My coworker shared with me Sugar: The Bitter Truth, a UCSF talk given by Robert H. Lustig, M.D. His presentation covers and gave me a better scientific understanding of the many nutritional issues I am interested in. My top five favorite topics covered are as follows:
- A calorie is not a calorie.
- The real problem with high fructose corn syrup (HFCS).
- Low-density lipoprotein (LDL) measurements are not as significant as we are led to believe.
- Ancel Keys’s Seven Countries Study.
- The importance of exercise.
1. A calorie is not a calorie.
While I instinctively believed that a calorie is not a calorie (i.e., 100 calories of chocolate is not the same as 100 calories of broccoli), I had no solid scientific information to support my belief. In his presentation, Dr. Lustig compares what your body does with 120 calories of glucose, ethanol, and fructose.
When consuming glucose, almost none of it ends up stored as fat, as opposed to fructose where 30% is stored as fat. The main takeaway is that the human body responds differently to different types of food, which is especially important when addressing fat storage.
2. The real problem with high fructose corn syrup (HFCS).
High fructose corn syrup is a one glucose molecule bonded to one fructose molecule, and it is sweeter than regular sucrose (standard sugar). The hunger and satiety profiles are the same for both HFCS and sucrose. The problem is that HFCS is significantly cheaper than sugar and is now used as a preserving agent and sweetener in almost all processed foods. The result is that the American public is unknowingly consuming significantly more sugar than before HFCS was introduced.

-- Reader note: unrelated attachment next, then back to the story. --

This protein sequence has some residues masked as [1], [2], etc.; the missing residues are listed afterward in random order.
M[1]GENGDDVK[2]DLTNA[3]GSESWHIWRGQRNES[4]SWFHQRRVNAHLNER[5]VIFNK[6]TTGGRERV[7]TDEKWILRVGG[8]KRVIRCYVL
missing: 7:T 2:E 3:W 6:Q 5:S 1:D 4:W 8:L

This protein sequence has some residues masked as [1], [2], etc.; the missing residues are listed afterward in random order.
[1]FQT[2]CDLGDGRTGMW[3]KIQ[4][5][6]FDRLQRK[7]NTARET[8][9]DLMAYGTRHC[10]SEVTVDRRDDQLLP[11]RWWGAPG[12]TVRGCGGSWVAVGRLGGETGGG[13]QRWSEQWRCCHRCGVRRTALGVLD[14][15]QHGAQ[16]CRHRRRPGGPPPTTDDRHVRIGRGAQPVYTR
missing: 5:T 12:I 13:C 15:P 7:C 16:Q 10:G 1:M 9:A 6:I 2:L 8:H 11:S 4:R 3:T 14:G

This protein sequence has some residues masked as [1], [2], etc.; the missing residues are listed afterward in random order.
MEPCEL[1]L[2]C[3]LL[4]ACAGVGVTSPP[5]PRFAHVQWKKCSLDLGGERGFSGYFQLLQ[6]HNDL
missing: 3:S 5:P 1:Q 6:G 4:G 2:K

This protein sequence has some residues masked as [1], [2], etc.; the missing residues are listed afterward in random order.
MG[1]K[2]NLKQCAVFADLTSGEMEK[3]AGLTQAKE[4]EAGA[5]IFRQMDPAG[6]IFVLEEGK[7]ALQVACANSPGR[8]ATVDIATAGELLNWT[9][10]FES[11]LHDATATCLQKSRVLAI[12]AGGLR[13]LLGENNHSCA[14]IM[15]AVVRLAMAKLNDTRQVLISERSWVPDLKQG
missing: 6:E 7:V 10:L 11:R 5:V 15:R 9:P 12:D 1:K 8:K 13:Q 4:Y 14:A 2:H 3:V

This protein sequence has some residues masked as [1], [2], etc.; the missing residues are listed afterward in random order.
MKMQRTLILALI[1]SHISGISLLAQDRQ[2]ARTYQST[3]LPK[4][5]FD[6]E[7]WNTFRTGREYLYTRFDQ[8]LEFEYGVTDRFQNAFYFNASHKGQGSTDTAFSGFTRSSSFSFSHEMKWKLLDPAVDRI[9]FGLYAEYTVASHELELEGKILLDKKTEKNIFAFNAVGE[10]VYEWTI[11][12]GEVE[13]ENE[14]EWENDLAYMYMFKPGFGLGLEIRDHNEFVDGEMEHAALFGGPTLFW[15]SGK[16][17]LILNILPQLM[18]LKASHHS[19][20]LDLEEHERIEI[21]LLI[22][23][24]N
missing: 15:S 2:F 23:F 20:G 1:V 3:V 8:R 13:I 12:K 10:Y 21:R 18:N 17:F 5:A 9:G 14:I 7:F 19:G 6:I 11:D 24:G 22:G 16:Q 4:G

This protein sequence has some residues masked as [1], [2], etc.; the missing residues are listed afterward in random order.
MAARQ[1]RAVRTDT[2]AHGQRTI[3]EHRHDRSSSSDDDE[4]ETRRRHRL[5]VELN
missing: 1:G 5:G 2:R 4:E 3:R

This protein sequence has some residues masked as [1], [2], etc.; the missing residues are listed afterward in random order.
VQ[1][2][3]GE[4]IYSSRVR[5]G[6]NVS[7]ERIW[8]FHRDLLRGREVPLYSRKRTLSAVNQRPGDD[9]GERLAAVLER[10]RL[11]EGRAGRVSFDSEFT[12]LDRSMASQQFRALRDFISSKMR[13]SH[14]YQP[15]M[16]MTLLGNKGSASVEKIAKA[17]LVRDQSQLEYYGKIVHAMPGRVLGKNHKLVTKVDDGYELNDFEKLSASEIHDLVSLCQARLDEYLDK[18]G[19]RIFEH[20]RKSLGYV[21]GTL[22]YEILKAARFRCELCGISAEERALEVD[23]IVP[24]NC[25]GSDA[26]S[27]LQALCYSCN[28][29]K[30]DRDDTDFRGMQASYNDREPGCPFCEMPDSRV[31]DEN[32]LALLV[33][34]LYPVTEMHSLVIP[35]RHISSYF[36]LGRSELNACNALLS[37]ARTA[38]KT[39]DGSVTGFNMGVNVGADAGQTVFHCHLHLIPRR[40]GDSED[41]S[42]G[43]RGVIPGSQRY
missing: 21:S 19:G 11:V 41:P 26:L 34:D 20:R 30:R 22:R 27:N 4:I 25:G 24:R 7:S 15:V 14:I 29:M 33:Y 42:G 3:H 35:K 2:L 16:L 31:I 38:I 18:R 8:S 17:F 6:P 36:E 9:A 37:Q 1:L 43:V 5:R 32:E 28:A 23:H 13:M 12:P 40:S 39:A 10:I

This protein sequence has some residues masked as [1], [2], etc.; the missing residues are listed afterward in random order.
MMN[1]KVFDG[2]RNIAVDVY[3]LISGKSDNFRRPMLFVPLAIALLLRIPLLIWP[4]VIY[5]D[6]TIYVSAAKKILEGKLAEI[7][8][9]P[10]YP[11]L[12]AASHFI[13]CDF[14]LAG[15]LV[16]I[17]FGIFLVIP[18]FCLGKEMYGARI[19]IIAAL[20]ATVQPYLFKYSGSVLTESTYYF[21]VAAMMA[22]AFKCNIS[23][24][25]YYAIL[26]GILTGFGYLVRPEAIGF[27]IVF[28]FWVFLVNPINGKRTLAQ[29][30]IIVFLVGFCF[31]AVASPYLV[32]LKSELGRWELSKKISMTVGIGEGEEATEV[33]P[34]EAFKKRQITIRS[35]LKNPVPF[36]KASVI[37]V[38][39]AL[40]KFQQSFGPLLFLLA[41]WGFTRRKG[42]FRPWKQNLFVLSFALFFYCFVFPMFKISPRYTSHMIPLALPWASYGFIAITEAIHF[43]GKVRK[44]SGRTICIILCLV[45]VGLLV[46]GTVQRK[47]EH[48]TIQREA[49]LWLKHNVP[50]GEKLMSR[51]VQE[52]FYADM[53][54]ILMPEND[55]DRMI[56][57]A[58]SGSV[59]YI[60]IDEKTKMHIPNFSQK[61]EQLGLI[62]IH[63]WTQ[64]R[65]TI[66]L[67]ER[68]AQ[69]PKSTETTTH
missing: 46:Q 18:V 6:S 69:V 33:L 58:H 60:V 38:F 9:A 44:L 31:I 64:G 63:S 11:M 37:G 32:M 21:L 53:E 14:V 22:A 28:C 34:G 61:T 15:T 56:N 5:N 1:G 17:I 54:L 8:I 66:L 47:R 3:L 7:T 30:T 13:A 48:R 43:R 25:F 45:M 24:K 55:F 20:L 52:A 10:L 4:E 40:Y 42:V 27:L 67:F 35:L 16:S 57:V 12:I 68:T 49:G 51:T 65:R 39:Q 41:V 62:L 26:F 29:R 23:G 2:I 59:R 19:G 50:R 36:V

3. Low-density lipoprotein (LDL) measurements are not as significant as we are led to believe.
There are actually two types of LDLs: Pattern A and Pattern B. Pattern A LDLs cannot start plaque formation, while Pattern B LDLs can. LDL measurements are misleading because they measure both types of LDLs at the same time. What you really want to look for is a low triglyceride and a high High-density lipoprotein (HDL) measurement, which is good. Conversely, a high triglyceride and low HDL is bad.
4. Ancel Keys’s Seven Countries Study.
Ancel Keys is famous for his Seven Countries Study, which concluded that fat consumption causes cardiovascular disease. This conclusion is what 30 years of nutrition education and policy is based on. According to Dr. Lustig, Keys’s data analyses were flawed. When taking a closer look at the study, sugar increased with fat, which means that fat was not the only correlating factor. This flaw explains why American’s war against fat has not decreased the incidence of cardiovascular disease or other health issues.
5. The importance of exercise.
Exercise is not important because it burns calories. It is important because it improves skeletal muscle insulin sensitivity, thereby decreasing insulin levels. In addition, exercise reduces stress, which reduces appetite. Lastly, it makes the TCA cycle run faster, so citrate does not leave mitochondria and is not converted into fat.